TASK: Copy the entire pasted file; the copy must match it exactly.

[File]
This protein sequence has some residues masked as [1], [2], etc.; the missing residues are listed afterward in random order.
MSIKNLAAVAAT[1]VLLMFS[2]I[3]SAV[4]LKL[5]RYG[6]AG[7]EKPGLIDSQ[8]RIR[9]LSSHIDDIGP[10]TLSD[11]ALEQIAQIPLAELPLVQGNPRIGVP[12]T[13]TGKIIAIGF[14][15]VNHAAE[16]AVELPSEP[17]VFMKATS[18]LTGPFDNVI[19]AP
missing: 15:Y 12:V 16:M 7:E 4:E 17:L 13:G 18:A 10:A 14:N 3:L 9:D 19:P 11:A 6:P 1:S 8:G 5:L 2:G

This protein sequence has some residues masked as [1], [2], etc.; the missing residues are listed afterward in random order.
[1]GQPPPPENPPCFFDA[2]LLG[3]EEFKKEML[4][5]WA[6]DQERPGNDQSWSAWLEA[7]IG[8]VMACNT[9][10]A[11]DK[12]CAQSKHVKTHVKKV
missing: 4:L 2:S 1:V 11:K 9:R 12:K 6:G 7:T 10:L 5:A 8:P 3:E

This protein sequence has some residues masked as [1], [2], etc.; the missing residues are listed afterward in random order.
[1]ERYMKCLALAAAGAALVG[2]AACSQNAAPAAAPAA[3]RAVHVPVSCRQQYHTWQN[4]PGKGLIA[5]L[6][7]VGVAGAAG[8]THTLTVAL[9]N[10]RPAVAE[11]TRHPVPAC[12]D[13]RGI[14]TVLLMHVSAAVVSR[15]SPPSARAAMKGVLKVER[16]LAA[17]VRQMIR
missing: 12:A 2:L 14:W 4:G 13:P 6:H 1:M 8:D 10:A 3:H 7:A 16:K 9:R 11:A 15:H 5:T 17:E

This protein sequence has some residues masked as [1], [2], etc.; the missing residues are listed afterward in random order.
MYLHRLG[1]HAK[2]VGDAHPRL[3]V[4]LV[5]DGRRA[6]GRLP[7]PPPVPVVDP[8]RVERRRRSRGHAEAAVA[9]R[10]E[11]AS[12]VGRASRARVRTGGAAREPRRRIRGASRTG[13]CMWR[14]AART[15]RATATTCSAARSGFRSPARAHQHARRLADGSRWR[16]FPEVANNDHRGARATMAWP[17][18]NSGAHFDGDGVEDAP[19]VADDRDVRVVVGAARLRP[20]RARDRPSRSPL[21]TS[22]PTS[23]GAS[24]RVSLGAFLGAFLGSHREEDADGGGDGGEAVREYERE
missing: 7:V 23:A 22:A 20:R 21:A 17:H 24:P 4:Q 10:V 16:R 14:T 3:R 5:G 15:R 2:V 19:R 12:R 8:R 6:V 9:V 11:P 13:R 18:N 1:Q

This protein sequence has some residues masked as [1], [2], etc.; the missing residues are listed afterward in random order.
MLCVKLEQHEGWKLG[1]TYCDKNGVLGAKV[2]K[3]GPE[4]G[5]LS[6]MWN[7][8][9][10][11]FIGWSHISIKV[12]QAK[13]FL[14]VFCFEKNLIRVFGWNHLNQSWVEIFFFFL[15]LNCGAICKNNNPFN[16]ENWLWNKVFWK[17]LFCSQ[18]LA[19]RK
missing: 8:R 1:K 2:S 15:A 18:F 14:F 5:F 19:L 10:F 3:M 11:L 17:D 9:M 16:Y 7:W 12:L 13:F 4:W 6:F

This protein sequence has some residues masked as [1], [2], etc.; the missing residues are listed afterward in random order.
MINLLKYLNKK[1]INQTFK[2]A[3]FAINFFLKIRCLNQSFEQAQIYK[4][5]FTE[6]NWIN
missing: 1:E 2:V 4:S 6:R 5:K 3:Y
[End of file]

This protein sequence has some residues masked as [1], [2], etc.; the missing residues are listed afterward in random order.
MSIKNLAAVAAT[1]VLLMFS[2]I[3]SAV[4]LKL[5]RYG[6]AG[7]EKPGLIDSQ[8]RIR[9]LSSHIDDIGP[10]TLSD[11]ALEQIAQIPLAELPLVQGNPRIGVP[12]T[13]TGKIIAIGF[14][15]VNHAAE[16]AVELPSEP[17]VFMKATS[18]LTGPFDNVI[19]AP
missing: 15:Y 12:V 16:M 7:E 4:E 17:L 13:G 18:A 10:A 14:N 3:L 9:D 19:P 11:A 6:P 1:S 8:G 5:L 2:G

This protein sequence has some residues masked as [1], [2], etc.; the missing residues are listed afterward in random order.
[1]GQPPPPENPPCFFDA[2]LLG[3]EEFKKEML[4][5]WA[6]DQERPGNDQSWSAWLEA[7]IG[8]VMACNT[9][10]A[11]DK[12]CAQSKHVKTHVKKV
missing: 4:L 2:S 1:V 11:K 9:R 12:K 6:G 7:T 10:L 5:A 8:P 3:E

This protein sequence has some residues masked as [1], [2], etc.; the missing residues are listed afterward in random order.
[1]ERYMKCLALAAAGAALVG[2]AACSQNAAPAAAPAA[3]RAVHVPVSCRQQYHTWQN[4]PGKGLIA[5]L[6][7]VGVAGAAG[8]THTLTVAL[9]N[10]RPAVAE[11]TRHPVPAC[12]D[13]RGI[14]TVLLMHVSAAVVSR[15]SPPSARAAMKGVLKVER[16]LAA[17]VRQMIR
missing: 12:A 2:L 14:W 4:G 13:P 6:H 1:M 8:D 10:A 3:H 7:A 16:K 9:R 11:A 15:H 5:T 17:E

This protein sequence has some residues masked as [1], [2], etc.; the missing residues are listed afterward in random order.
MYLHRLG[1]HAK[2]VGDAHPRL[3]V[4]LV[5]DGRRA[6]GRLP[7]PPPVPVVDP[8]RVERRRRSRGHAEAAVA[9]R[10]E[11]AS[12]VGRASRARVRTGGAAREPRRRIRGASRTG[13]CMWR[14]AART[15]RATATTCSAARSGFRSPARAHQHARRLADGSRWR[16]FPEVANNDHRGARATMAWP[17][18]NSGAHFDGDGVEDAP[19]VADDRDVRVVVGAARLRP[20]RARDRPSRSPL[21]TS[22]PTS[23]GAS[24]RVSLGAFLGAFLGSHREEDADGGGDGGEAVREYERE
missing: 7:V 23:A 22:A 20:R 21:A 17:H 24:P 4:Q 10:V 16:R 14:T 3:R 5:G 15:R 2:V 19:R 12:R 8:R 6:V 9:V 11:P 13:R 18:N 1:Q

This protein sequence has some residues masked as [1], [2], etc.; the missing residues are listed afterward in random order.
MLCVKLEQHEGWKLG[1]TYCDKNGVLGAKV[2]K[3]GPE[4]G[5]LS[6]MWN[7][8][9][10][11]FIGWSHISIKV[12]QAK[13]FL[14]VFCFEKNLIRVFGWNHLNQSWVEIFFFFL[15]LNCGAICKNNNPFN[16]ENWLWNKVFWK[17]LFCSQ[18]LA[19]RK
missing: 8:R 1:K 2:S 15:A 18:F 14:F 5:F 19:L 10:F 3:M 11:L 17:D 9:M 16:Y 7:W 12:L 13:F 4:W 6:F

This protein sequence has some residues masked as [1], [2], etc.; the missing residues are listed afterward in random order.
MINLLKYLNKK[1]INQTFK[2]A[3]FAINFFLKIRCLNQSFEQAQIYK[4][5]FTE[6]NWIN
missing: 1:E 2:V 4:S 6:R 5:K 3:Y